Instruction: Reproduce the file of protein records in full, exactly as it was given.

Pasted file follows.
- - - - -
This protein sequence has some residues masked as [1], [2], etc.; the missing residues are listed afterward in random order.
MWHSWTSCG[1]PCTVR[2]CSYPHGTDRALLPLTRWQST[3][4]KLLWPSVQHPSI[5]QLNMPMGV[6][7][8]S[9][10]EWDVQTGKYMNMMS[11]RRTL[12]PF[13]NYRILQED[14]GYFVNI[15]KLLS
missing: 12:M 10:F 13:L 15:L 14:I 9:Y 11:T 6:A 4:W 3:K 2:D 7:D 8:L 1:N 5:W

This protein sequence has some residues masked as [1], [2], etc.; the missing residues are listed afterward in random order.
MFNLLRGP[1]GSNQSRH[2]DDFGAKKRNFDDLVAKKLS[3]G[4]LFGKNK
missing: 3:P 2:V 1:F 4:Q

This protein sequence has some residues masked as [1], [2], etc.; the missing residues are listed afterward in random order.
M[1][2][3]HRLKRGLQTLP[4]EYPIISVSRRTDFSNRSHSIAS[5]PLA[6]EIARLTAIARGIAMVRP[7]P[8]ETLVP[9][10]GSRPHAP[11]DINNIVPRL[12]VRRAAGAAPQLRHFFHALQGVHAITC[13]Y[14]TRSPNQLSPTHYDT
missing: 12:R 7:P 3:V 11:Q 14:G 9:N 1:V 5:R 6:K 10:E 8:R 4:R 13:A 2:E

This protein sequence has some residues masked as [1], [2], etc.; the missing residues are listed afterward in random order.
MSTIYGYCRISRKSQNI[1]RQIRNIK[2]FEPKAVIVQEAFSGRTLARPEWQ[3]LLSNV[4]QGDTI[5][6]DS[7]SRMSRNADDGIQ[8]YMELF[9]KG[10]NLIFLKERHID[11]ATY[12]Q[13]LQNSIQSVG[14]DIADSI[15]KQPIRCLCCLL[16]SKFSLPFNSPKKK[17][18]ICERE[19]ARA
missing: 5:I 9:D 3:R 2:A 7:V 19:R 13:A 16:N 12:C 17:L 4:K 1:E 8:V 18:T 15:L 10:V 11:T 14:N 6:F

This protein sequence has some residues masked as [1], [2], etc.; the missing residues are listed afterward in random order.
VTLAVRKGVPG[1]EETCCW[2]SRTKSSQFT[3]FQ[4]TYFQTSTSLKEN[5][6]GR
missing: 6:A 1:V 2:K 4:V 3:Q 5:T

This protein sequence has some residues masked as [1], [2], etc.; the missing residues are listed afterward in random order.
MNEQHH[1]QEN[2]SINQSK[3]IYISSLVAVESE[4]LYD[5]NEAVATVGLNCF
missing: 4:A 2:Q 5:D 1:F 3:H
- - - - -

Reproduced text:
This protein sequence has some residues masked as [1], [2], etc.; the missing residues are listed afterward in random order.
MWHSWTSCG[1]PCTVR[2]CSYPHGTDRALLPLTRWQST[3][4]KLLWPSVQHPSI[5]QLNMPMGV[6][7][8]S[9][10]EWDVQTGKYMNMMS[11]RRTL[12]PF[13]NYRILQED[14]GYFVNI[15]KLLS
missing: 12:M 10:F 13:L 15:L 14:I 9:Y 11:T 6:A 4:W 3:K 2:D 7:D 8:L 1:N 5:W

This protein sequence has some residues masked as [1], [2], etc.; the missing residues are listed afterward in random order.
MFNLLRGP[1]GSNQSRH[2]DDFGAKKRNFDDLVAKKLS[3]G[4]LFGKNK
missing: 3:P 2:V 1:F 4:Q

This protein sequence has some residues masked as [1], [2], etc.; the missing residues are listed afterward in random order.
M[1][2][3]HRLKRGLQTLP[4]EYPIISVSRRTDFSNRSHSIAS[5]PLA[6]EIARLTAIARGIAMVRP[7]P[8]ETLVP[9][10]GSRPHAP[11]DINNIVPRL[12]VRRAAGAAPQLRHFFHALQGVHAITC[13]Y[14]TRSPNQLSPTHYDT
missing: 12:R 7:P 3:V 11:Q 14:G 9:N 1:V 5:R 6:K 10:E 8:R 4:R 13:A 2:E

This protein sequence has some residues masked as [1], [2], etc.; the missing residues are listed afterward in random order.
MSTIYGYCRISRKSQNI[1]RQIRNIK[2]FEPKAVIVQEAFSGRTLARPEWQ[3]LLSNV[4]QGDTI[5][6]DS[7]SRMSRNADDGIQ[8]YMELF[9]KG[10]NLIFLKERHID[11]ATY[12]Q[13]LQNSIQSVG[14]DIADSI[15]KQPIRCLCCLL[16]SKFSLPFNSPKKK[17][18]ICERE[19]ARA
missing: 5:I 9:D 3:R 2:A 7:V 19:R 13:A 16:N 12:C 17:L 4:K 1:E 8:V 18:T 15:L 10:V 11:T 14:N 6:F

This protein sequence has some residues masked as [1], [2], etc.; the missing residues are listed afterward in random order.
VTLAVRKGVPG[1]EETCCW[2]SRTKSSQFT[3]FQ[4]TYFQTSTSLKEN[5][6]GR
missing: 6:A 1:V 2:K 4:V 3:Q 5:T

This protein sequence has some residues masked as [1], [2], etc.; the missing residues are listed afterward in random order.
MNEQHH[1]QEN[2]SINQSK[3]IYISSLVAVESE[4]LYD[5]NEAVATVGLNCF
missing: 4:A 2:Q 5:D 1:F 3:H